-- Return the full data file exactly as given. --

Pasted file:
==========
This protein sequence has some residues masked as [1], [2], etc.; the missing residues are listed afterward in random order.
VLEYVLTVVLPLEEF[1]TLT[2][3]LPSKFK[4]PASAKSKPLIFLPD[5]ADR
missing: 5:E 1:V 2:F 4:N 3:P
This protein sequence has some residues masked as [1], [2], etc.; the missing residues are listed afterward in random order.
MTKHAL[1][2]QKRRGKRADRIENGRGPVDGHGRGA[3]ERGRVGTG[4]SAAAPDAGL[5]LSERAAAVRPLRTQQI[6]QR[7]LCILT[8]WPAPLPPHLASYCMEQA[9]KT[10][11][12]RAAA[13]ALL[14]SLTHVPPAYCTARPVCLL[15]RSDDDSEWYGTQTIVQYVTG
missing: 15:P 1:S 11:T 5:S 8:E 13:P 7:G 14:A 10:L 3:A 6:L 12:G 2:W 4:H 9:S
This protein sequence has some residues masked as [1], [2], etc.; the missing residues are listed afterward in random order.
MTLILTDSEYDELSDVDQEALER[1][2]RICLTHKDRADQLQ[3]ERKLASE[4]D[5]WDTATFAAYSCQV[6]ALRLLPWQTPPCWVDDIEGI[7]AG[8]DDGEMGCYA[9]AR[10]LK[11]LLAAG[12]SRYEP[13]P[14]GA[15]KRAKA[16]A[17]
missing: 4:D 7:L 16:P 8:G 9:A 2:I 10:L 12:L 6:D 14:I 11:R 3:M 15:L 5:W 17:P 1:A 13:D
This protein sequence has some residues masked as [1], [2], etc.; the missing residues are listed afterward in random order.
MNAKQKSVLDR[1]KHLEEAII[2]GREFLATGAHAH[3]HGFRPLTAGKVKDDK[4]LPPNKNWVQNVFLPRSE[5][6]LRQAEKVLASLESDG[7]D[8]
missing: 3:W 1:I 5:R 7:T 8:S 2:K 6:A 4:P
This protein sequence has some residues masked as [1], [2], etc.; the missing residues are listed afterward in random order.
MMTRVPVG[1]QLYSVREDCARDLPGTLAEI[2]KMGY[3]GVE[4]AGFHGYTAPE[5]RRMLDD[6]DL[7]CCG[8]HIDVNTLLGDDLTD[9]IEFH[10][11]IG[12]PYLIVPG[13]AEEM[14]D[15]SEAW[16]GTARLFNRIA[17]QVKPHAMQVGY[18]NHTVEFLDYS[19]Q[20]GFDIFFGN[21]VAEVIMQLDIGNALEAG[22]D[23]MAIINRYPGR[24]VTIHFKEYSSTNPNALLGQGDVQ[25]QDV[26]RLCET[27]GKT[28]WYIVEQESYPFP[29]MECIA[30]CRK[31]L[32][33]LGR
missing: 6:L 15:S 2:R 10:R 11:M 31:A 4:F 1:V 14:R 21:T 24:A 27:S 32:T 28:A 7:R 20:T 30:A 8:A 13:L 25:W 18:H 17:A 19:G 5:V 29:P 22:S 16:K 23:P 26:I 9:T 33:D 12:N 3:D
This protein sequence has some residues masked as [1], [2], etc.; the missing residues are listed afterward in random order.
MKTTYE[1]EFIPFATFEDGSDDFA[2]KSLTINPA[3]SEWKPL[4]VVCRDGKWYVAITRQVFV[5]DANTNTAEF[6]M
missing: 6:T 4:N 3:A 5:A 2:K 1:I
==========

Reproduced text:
This protein sequence has some residues masked as [1], [2], etc.; the missing residues are listed afterward in random order.
VLEYVLTVVLPLEEF[1]TLT[2][3]LPSKFK[4]PASAKSKPLIFLPD[5]ADR
missing: 5:E 1:V 2:F 4:N 3:P
This protein sequence has some residues masked as [1], [2], etc.; the missing residues are listed afterward in random order.
MTKHAL[1][2]QKRRGKRADRIENGRGPVDGHGRGA[3]ERGRVGTG[4]SAAAPDAGL[5]LSERAAAVRPLRTQQI[6]QR[7]LCILT[8]WPAPLPPHLASYCMEQA[9]KT[10][11][12]RAAA[13]ALL[14]SLTHVPPAYCTARPVCLL[15]RSDDDSEWYGTQTIVQYVTG
missing: 15:P 1:S 11:T 5:S 8:E 13:P 7:G 14:A 10:L 3:A 6:L 12:G 2:W 4:H 9:S
This protein sequence has some residues masked as [1], [2], etc.; the missing residues are listed afterward in random order.
MTLILTDSEYDELSDVDQEALER[1][2]RICLTHKDRADQLQ[3]ERKLASE[4]D[5]WDTATFAAYSCQV[6]ALRLLPWQTPPCWVDDIEGI[7]AG[8]DDGEMGCYA[9]AR[10]LK[11]LLAAG[12]SRYEP[13]P[14]GA[15]KRAKA[16]A[17]
missing: 4:D 7:L 16:P 8:G 9:A 2:I 10:L 12:L 6:D 14:I 11:R 3:M 15:L 5:W 17:P 1:A 13:D
This protein sequence has some residues masked as [1], [2], etc.; the missing residues are listed afterward in random order.
MNAKQKSVLDR[1]KHLEEAII[2]GREFLATGAHAH[3]HGFRPLTAGKVKDDK[4]LPPNKNWVQNVFLPRSE[5][6]LRQAEKVLASLESDG[7]D[8]
missing: 3:W 1:I 5:R 7:T 8:S 2:K 6:A 4:P
This protein sequence has some residues masked as [1], [2], etc.; the missing residues are listed afterward in random order.
MMTRVPVG[1]QLYSVREDCARDLPGTLAEI[2]KMGY[3]GVE[4]AGFHGYTAPE[5]RRMLDD[6]DL[7]CCG[8]HIDVNTLLGDDLTD[9]IEFH[10][11]IG[12]PYLIVPG[13]AEEM[14]D[15]SEAW[16]GTARLFNRIA[17]QVKPHAMQVGY[18]NHTVEFLDYS[19]Q[20]GFDIFFGN[21]VAEVIMQLDIGNALEAG[22]D[23]MAIINRYPGR[24]VTIHFKEYSSTNPNALLGQGDVQ[25]QDV[26]RLCET[27]GKT[28]WYIVEQESYPFP[29]MECIA[30]CRK[31]L[32][33]LGR
missing: 6:L 15:S 2:R 10:R 11:M 31:A 4:F 1:V 14:R 21:T 24:A 27:S 32:T 28:A 7:R 20:T 30:A 8:A 13:L 25:W 18:H 17:A 19:G 5:V 29:P 22:S 16:K 23:P 26:I 9:T 33:D 12:N 3:D
This protein sequence has some residues masked as [1], [2], etc.; the missing residues are listed afterward in random order.
MKTTYE[1]EFIPFATFEDGSDDFA[2]KSLTINPA[3]SEWKPL[4]VVCRDGKWYVAITRQVFV[5]DANTNTAEF[6]M
missing: 6:T 4:N 3:A 5:A 2:K 1:I